Bibliometrics or publication metrics are measures that analyze the impact of research output based on publication data such as number of publications, number of citations, journal impact factor score, h-index, and any number of developing measures based on document-level and social media impact metrics.
They are commonly used for purposes of tenure and promotion review, grant applications and renewal reports, benchmarking, and for other administrative purposes such as departmental, university or institutional performance reviews.
A word of caution: bibliometrics can only assess how many citations an article receives, and sometimes weights those by the relative "prestige" of the journals citing the article. Bibliometrics do not assess the context of why an article is being cited - just because an article or journal receives a lot of citations, that does not necessarily mean that it is high quality. Always evaluate articles and journals for yourself, and make your best judgment as a scholar.
Traditional bibliometrics of journal and researcher impact are based upon numbers of citations received per paper published in a journal over a period. They may be weighted by other factors, or may not, depending on the specific measure. They focus on counting citations of individual journals or articles in comparison to peer journals or researchers.
Altmetrics or Alternative Metrics are a new and evolving type of bibliometric measure based on using impact on the Social Web for analyzing and informing scholarship. Altmetric measures can include one or many of the following :
Altmetrics can show aspects of the impact of research and scholarship beyond what traditional bibliometric citation measures analyze. They can show interest and sharing of research much earlier than possible with citations and are increasingly being used in tenure review, research grant seeking, and research promotion. They are typically used in conjunction with traditional metrics rather than in place of them.
|Altmetric Measures||Traditional Bibliometric Measures|
Algorithms based upon different measures of social media impact, article usage, citation, etc.
Journal impact calculations and measures
SCImago Journal Rank is a measure of a journal's impact factor that is openly available to all to use. It uses data from Elsevier's Scopus database to determine its rankings. SJR measures are available to ATSU users via either:
You can use this rank to evaluate whether a journal's standing in comparison to its peers fits your needs.
Note that the SJR ranks journals by "prestige" as determined largely by how many articles cite articles from that journal. This can create something of a self-fulfilling prophecy, as journals are determined to be important due to their high number of citations, which motivates people to use that journal more, which affirms its prestige.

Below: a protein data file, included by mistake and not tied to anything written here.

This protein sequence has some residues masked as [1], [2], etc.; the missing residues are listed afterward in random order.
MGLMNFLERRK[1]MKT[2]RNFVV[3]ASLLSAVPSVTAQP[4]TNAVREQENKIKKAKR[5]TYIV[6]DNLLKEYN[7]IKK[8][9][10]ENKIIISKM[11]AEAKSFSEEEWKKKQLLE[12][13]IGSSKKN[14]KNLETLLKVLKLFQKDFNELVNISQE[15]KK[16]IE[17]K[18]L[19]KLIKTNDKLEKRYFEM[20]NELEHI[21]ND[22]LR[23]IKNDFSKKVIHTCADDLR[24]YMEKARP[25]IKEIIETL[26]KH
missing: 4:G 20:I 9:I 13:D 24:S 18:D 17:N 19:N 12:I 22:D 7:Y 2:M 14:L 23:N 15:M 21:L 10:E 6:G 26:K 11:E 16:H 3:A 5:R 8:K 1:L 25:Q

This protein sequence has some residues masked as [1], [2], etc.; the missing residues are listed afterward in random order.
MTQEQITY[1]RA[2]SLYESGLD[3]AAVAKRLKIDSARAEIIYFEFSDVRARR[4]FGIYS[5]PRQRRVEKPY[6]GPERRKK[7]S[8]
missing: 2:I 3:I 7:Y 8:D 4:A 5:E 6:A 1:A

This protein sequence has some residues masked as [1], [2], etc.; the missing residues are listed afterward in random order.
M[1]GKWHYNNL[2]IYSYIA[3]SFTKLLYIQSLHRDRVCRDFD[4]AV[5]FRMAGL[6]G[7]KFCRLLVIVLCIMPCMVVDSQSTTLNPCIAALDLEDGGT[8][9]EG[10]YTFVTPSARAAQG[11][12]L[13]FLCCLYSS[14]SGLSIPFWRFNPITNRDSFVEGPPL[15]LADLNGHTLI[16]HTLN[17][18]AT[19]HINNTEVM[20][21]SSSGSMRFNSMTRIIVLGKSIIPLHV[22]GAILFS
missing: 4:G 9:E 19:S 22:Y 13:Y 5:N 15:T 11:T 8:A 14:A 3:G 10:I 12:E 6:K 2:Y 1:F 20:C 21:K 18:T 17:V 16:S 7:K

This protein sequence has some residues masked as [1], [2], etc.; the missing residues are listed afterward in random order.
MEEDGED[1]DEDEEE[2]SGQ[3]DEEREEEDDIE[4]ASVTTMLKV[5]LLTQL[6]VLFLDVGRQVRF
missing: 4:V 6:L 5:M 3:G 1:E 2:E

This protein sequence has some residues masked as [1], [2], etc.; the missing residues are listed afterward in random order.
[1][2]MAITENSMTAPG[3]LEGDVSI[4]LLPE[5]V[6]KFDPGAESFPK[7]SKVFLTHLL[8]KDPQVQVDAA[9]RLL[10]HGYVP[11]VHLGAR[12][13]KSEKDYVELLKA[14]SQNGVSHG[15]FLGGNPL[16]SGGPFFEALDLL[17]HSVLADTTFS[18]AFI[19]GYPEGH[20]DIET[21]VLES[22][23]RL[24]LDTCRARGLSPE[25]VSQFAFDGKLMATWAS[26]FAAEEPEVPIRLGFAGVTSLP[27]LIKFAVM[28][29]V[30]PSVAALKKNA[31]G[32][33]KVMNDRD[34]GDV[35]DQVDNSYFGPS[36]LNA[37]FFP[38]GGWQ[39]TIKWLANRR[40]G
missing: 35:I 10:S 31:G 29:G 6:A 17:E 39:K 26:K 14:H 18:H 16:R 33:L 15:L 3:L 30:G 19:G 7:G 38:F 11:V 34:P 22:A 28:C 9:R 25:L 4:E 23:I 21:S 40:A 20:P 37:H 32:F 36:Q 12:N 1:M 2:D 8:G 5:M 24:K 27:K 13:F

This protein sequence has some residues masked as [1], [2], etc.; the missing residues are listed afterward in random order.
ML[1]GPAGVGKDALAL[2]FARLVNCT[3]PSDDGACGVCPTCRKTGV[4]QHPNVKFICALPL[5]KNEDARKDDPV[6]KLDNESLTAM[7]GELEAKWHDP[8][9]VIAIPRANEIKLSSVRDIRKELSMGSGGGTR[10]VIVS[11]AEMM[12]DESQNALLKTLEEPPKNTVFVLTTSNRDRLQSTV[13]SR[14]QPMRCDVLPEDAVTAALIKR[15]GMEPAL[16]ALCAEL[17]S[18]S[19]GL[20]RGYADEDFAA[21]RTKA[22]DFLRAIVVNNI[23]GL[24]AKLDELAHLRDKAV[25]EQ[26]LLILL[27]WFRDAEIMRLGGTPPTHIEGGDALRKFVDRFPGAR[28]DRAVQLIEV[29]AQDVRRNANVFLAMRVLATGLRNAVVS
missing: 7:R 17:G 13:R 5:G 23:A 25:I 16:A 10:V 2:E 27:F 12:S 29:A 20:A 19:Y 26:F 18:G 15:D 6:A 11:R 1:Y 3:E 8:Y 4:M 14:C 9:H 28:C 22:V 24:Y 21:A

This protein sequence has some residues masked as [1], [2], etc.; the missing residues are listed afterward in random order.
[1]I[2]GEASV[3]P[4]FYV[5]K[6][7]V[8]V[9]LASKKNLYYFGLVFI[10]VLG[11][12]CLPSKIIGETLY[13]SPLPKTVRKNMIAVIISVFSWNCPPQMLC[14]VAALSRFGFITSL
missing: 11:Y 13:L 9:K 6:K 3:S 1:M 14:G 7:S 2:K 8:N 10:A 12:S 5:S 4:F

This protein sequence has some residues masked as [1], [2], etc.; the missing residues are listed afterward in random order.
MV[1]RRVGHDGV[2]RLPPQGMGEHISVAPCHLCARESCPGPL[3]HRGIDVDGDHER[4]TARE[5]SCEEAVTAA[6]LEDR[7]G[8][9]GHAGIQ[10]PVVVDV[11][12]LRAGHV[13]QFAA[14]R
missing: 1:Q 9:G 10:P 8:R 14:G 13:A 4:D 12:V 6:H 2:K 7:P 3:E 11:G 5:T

In short, do not assume a low SJR means a journal is low-quality, as it is more likely to simply be smaller and less well-established than other journals, but still subject to the same rigor of peer-review and evaluation. Conversely, do not assume that all articles in a journal are high quality, simply because that journal has a high SJR or good reputation.
The h index, proposed by J.E. Hirsch in 2005, is a very widely used metric for scholarly impact based on analysis of publication data using publications and citations to provide “an estimate of the importance, significance, and broad impact of a scientist’s cumulative research contributions.”
It intends to reflect both quantity and quality of a researcher's entire research output using a single number based upon how widely and how many papers have been cited.
Some Caveats :
A number of other similar metrics are available to attempt to calculate more useful values, but the h Index is currently the most common.
Some scholarly databases provide h index values for authors, including Google Scholar, or you can calculate it yourself.
Altmetric offers metrics for social media shares and mentions of your research. Use it to track online interest in your research before citation data becomes available.
The free Altmetric it! bookmarklet for Chrome, Firefox or Safari can show article metrics for any article with a DOI with a single click. The bookmarklet allows for viewing of the Altmetric Score of works on ORCID record pages.
How to get Started:
Altmetric also offers free access to its API for researchers interested in working with its large stock of data about social media attention to research.
An Impactstory Profile is an open source site that helps researchers explore and share the online impact of their research. It builds on your ORCID iD to pull together your work with your twitter and other social media to link its impact into a simple, findable profile that highlights your work and impact.
Telling Impact Stories: Video from Cushing/Hay Medical Library at Yale University.